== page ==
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Davidson v. Brethren Mutual Insurance Co.

UNITED STATES DISTRICT COURT MIDDLE DISTRICT OF PENNSYLVANIA


July 5, 2007

CHERYL DAVIDSON, PLAINTIFF
v.
BRETHREN MUTUAL INSURANCE COMPANY, DEFENDANT

The opinion of the court was delivered by: Mannion, M.J.

MEMORANDUM

Presently pending before the court is the defendant's motion for summary judgment. (Doc. No. 17). Based upon the court's review of the record, as well as consideration of the oral argument held on June 29, 2007, the defendant's motion will be granted.

Procedural Background

By way of procedural background, on July 20, 2005, the plaintiff commenced an action in the Court of Common Pleas of Schuylkill County, Pennsylvania, by the filing of a writ of summons.

On August 3, 2005, the defendant filed a praecipe to file a complaint pursuant to Pennsylvania Rule of Civil Procedure 1037(a), and the Prothonotary of Schuylkill County issued a Rule upon the plaintiff to file a complaint.

On August 25, 2005, the plaintiff filed a complaint against the defendant in the Court of Common Pleas of Schuylkill County.

On September 23, 2005, the defendant filed a notice of removal in this court. In addition, the defendant filed an answer to the plaintiff's complaint.

On November 12, 2006, the defendant filed the instant motion for summary judgment, along with a supporting brief, statement of material facts and supporting exhibits. After having been granted an extension of time to do so, on March 19, 2007, the plaintiff filed a brief in opposition to the defendant's motion. Supporting exhibits were filed by the plaintiff on March 23, 2007*fn1 . In the meantime, the defendant filed a reply brief on March 20, 2007. A supplemental reply brief was filed by the defendant on March 27, 2007.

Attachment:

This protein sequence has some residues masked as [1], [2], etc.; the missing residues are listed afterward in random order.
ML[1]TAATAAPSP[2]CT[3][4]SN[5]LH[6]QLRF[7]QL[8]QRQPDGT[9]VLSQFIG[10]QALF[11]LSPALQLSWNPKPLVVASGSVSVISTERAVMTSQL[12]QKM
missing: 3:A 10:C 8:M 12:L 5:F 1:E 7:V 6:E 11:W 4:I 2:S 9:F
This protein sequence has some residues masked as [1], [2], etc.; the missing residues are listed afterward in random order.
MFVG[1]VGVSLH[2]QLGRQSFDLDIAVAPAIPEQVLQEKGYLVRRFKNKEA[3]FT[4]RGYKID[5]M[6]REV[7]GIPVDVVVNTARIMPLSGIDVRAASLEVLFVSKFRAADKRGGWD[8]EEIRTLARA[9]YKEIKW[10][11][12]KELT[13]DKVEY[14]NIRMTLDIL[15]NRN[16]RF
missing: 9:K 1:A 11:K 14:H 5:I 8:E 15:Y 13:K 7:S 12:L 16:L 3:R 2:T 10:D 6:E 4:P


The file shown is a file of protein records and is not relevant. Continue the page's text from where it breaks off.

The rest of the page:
Upon the request of the plaintiff's counsel, oral argument was held on the motion for summary judgment on June 29, 2007. At oral argument, the plaintiff's counsel officially withdrew Count IV of the complaint, which alleges a violation of the Unfair Trade Practices and Consumer Protection Law. In addition, counsel conceded that Count V of the complaint which alleges negligence was "not legitimate." Therefore, Counts IV and V are considered withdrawn and will not be discussed further in this memorandum.

Standard of Review

Summary judgment is appropriate if the "pleadings, depositions, answers to interrogatories, and admissions on file, together with the affidavits, if any, show that there is no genuine issue as to any material fact and that the moving party is entitled to judgment as a matter of law." Fed.R.Civ.P. 56(c).

The Supreme Court has stated that:

". . . [T]he plain language of Rule 56(c) mandates the entry of summary judgment, after adequate time for discovery and upon motion, against a party who fails to make a showing sufficient to establish the existence of an element essential to that party's case, and on which that party will bear the burden of proof at trial. In such a situation, there can be 'no genuine issue as to any material fact,' since a complete failure of proof concerning an essential element of the nonmoving party's case necessarily renders all other facts immaterial. The moving party is 'entitled to judgment as a matter of law' because the nonmoving party has failed to make a sufficient showing on an essential element of her case with respect to which she has the burden of proof."

Celotex Corp. v. Catrett, 477 U.S. 317, 323-24 (1986).

The moving party bears the initial responsibility of stating the basis for its motion and identifying those portions of the record which demonstrate the absence of a genuine issue of material fact. Id. The moving party can discharge that burden by "showing . . . that there is an absence of evidence to support the nonmoving party's case." Id. at 325.

Issues of fact are genuine "only if a reasonably jury, considering the evidence presented, could find for the nonmoving party." Childers v. Joseph, 842 F.2d 689, 693-94 (3d Cir. 1988)(citations omitted). Material facts are those which will effect the outcome of the trial under governing law. Anderson v. Liberty Lobby, Inc., 477 U.S. 242, 248 (1986). The court may not weigh the evidence or make credibility determinations. Boyle v. County of Allegheny, 139 F.3d 386, 393 (3d Cir. 1998). In determining whether an issue of material fact exists, the court must consider all evidence and inferences drawn therefrom in the light most favorable to the nonmoving party. Id. at 393.